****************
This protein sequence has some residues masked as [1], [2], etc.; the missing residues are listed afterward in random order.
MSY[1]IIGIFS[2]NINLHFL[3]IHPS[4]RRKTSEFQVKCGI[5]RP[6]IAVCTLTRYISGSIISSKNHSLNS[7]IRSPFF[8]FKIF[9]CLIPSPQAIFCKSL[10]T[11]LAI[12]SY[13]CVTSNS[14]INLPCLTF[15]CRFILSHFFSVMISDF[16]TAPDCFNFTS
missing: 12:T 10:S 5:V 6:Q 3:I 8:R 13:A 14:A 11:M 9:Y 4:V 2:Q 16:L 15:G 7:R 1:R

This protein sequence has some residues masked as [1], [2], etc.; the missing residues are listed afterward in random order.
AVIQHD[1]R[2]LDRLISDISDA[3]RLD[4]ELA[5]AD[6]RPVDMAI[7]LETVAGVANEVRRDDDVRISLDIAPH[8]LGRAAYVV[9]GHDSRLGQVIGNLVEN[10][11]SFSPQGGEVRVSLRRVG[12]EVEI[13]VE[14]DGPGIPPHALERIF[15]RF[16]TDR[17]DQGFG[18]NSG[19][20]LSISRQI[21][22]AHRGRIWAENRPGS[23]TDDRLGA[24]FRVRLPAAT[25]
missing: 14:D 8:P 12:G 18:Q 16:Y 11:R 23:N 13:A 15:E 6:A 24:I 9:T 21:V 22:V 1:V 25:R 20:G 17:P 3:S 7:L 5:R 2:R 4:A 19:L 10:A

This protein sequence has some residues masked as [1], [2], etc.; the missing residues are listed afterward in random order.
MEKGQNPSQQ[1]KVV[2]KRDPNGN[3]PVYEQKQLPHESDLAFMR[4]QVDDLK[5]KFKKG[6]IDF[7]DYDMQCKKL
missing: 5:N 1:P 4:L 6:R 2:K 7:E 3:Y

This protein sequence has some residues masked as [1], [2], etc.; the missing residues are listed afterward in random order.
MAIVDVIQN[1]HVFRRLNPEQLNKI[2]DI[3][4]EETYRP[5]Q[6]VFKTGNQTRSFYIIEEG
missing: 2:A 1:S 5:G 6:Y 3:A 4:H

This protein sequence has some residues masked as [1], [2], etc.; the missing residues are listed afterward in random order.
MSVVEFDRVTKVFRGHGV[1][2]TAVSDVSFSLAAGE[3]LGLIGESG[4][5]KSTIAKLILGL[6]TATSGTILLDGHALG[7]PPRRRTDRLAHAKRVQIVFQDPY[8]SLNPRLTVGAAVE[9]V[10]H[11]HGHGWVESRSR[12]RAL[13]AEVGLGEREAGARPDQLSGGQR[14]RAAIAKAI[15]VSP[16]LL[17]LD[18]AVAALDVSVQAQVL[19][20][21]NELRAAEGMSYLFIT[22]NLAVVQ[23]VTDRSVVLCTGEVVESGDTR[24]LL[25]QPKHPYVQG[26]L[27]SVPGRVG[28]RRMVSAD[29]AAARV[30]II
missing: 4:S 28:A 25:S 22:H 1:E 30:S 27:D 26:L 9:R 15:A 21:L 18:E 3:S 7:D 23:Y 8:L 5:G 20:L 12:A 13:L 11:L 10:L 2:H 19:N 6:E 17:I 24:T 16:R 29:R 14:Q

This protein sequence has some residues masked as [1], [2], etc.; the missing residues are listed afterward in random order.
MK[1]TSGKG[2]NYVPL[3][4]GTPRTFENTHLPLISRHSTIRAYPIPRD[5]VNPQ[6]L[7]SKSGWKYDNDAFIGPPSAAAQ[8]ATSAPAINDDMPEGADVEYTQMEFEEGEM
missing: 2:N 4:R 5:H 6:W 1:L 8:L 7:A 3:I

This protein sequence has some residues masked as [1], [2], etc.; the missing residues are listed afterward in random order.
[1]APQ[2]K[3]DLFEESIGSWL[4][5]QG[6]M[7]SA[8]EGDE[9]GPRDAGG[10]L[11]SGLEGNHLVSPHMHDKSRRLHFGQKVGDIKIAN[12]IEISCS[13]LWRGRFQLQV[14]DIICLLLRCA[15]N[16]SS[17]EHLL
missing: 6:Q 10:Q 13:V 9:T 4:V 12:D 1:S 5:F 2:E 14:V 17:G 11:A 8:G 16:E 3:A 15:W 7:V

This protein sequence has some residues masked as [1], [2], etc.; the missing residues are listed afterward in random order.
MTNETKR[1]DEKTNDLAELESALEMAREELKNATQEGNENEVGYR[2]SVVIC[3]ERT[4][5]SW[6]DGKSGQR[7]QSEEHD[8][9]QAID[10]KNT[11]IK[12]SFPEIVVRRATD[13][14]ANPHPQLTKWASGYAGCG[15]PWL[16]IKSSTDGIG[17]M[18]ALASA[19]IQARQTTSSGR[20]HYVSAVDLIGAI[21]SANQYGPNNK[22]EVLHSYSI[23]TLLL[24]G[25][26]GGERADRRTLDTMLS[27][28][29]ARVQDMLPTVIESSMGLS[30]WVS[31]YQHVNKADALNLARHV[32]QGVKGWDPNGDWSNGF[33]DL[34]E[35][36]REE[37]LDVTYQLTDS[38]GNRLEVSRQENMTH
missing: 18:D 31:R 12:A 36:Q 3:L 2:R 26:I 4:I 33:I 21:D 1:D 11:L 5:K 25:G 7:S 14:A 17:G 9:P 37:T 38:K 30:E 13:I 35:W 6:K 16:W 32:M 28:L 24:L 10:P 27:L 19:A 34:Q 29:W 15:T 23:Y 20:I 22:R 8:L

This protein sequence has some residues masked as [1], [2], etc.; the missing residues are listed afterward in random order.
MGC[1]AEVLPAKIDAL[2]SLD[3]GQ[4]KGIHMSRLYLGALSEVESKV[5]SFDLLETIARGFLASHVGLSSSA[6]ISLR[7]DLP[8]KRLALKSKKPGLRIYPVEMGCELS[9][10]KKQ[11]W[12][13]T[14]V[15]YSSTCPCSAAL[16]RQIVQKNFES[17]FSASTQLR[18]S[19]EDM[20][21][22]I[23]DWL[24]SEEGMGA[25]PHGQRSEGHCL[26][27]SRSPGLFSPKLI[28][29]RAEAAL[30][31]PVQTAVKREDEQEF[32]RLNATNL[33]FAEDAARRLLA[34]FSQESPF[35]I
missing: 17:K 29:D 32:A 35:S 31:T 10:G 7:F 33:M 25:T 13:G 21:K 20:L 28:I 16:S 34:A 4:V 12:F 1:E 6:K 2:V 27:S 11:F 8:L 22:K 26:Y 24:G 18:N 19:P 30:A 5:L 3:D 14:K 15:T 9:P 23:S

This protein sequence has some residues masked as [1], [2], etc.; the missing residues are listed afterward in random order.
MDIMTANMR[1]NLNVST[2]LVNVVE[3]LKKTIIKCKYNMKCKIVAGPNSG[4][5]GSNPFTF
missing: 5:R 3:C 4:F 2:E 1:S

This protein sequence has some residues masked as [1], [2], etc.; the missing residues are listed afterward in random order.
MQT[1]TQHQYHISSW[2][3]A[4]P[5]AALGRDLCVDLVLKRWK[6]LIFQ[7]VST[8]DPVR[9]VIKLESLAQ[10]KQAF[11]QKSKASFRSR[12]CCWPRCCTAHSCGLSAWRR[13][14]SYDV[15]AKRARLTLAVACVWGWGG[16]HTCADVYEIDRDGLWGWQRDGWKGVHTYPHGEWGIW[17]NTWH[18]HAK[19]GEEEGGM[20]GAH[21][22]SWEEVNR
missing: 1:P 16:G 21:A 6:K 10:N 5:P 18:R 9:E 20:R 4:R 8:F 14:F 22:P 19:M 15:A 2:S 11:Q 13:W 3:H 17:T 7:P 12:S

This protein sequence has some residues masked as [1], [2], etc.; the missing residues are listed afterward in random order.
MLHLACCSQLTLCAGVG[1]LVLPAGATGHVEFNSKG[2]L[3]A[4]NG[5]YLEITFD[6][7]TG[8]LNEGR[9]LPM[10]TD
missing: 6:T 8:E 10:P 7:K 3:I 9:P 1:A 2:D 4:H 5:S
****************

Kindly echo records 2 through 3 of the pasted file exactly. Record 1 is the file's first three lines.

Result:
This protein sequence has some residues masked as [1], [2], etc.; the missing residues are listed afterward in random order.
AVIQHD[1]R[2]LDRLISDISDA[3]RLD[4]ELA[5]AD[6]RPVDMAI[7]LETVAGVANEVRRDDDVRISLDIAPH[8]LGRAAYVV[9]GHDSRLGQVIGNLVEN[10][11]SFSPQGGEVRVSLRRVG[12]EVEI[13]VE[14]DGPGIPPHALERIF[15]RF[16]TDR[17]DQGFG[18]NSG[19][20]LSISRQI[21][22]AHRGRIWAENRPGS[23]TDDRLGA[24]FRVRLPAAT[25]
missing: 14:D 8:P 12:G 18:Q 16:Y 11:R 23:N 13:A 15:E 6:A 24:I 9:T 21:V 22:V 1:V 25:R 20:G 17:P 3:S 7:L 5:R 2:R 4:A 19:L 10:A

This protein sequence has some residues masked as [1], [2], etc.; the missing residues are listed afterward in random order.
MEKGQNPSQQ[1]KVV[2]KRDPNGN[3]PVYEQKQLPHESDLAFMR[4]QVDDLK[5]KFKKG[6]IDF[7]DYDMQCKKL
missing: 5:N 1:P 4:L 6:R 2:K 7:E 3:Y